Form and Function Exercises for Shapely Shoulders

Carve shapely delts and deftly handle a handstand with these two moves.

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standing Arnold dumbbell press

Form: Standing Arnold Dumbbell Press

A standard overhead press recruits more of the medial delts, but back in the day, Arnold Schwarzenegger found a way to tweak this move by essentially combining a front raise, an overhead press and a shoulder rotation. The resultant Arnold press effectively works all three heads of the deltoid group, primarily hitting the anterior and medial delts on the press, and the posterior delts during the rotation and for stabilization.

Hold a pair of dumbbells in front of your shoulders, elbows down, with your palms facing rearward as if you have just completed a biceps curl. Positioning the weights in front of you means more shoulder flexion and a greater range of motion with an emphasis on the anterior delts during each rep.

Grip the weights as if punching the sky — knuckles up — and don’t let your wrists flex or extend. Shifting the dumbbell in space can stress the wrists and could potentially pull your shoulders out of alignment.

Press the dumbbells overhead, simultaneously rotating your wrists so that at the top, your palms are facing forward. Perform the press and the rotation as one fluid movement to ensure the anterior delts remain the targeted muscles. End with the dumbbells straight overhead, biceps aligned with your ears, shoulders stable and locked down, spine neutral.

Slowly lower the weights back to the start to keep tension on your anterior delts, and pause at the bottom before the next rep. This prevents you from bouncing or using momentum and keeps your muscles — not your joints — under stress.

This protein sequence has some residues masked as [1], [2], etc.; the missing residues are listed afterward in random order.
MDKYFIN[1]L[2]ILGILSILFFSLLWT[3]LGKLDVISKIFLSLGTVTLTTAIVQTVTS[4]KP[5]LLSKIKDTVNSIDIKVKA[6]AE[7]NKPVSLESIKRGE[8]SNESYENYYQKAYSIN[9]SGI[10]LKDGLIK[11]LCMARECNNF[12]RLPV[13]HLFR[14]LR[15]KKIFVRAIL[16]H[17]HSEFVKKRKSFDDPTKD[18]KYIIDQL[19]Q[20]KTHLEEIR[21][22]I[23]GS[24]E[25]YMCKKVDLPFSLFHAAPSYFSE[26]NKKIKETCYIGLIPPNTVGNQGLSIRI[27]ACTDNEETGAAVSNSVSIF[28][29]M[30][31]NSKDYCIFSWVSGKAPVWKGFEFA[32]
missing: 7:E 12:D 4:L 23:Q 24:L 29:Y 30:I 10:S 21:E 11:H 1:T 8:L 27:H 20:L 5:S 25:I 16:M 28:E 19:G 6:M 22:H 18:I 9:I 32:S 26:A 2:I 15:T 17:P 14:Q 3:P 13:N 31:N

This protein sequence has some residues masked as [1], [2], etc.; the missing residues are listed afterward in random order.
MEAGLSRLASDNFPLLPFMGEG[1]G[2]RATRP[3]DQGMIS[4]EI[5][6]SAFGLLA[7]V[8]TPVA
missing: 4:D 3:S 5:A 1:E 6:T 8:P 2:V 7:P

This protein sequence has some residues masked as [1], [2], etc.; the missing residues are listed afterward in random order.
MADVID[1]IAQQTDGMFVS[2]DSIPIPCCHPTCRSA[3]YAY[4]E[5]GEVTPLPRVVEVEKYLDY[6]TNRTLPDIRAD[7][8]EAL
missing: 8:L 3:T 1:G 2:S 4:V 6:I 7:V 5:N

Exhale forcefully with each rep, which activates the deep-seated core muscles to help maintain spinal stability, keep your rib cage from flaring out and prevent your lower back from arching.

You also can do this move seated, which allows you to focus on your shoulders without worrying about balance and core control.

pike push-up

Function: Pike Push-Up

Want entry into the handstand club? This progression can help get you there, teaching you proper hips-over-shoulders positioning while setting your deltoids on fire. Regardless, it’s a kick-ass workout for your entire upper body, training scapular and shoulder stability while also activating your core as you hold that pike.

Choose a high box or bench, then place your hands on the floor and extend your legs behind you so your toes are on top of the box, feet flexed. Walk your hands backward and, as they come closer to the box, lift your hips up until they are stacked over your shoulders and your body makes a 90-degree angle at your hips (a pike). This vertical torso positioning is ideal for training your shoulders — not your chest or back — to do the move.

Position your hands outside your shoulders and rotate them internally a bit for optimal stability, then spread your fingers and press them into the floor so your bodyweight isn’t focused in the heels of your hands.

Lock your shoulder blades into your back and brace your core to ensure the focus is on your delts and your balance is solid. Look straight ahead — not at the floor or underneath you toward your hips — to avoid arching and straining your neck and traps.

Lower slowly toward the floor until your elbows are bent 90 degrees or your head touches down (whichever happens first), keeping your torso vertical throughout. The more angled your hips are toward the bench, the more of a chest exercise it becomes.

Imagine pressing the floor away from you as you push your hips straight up toward the ceiling and extend your elbows to come to the start.

Your wrists have to be able to go into a full 90-degree extension, so if you struggle with wrist mobility, turn your fingers outward to relieve some of the tension.

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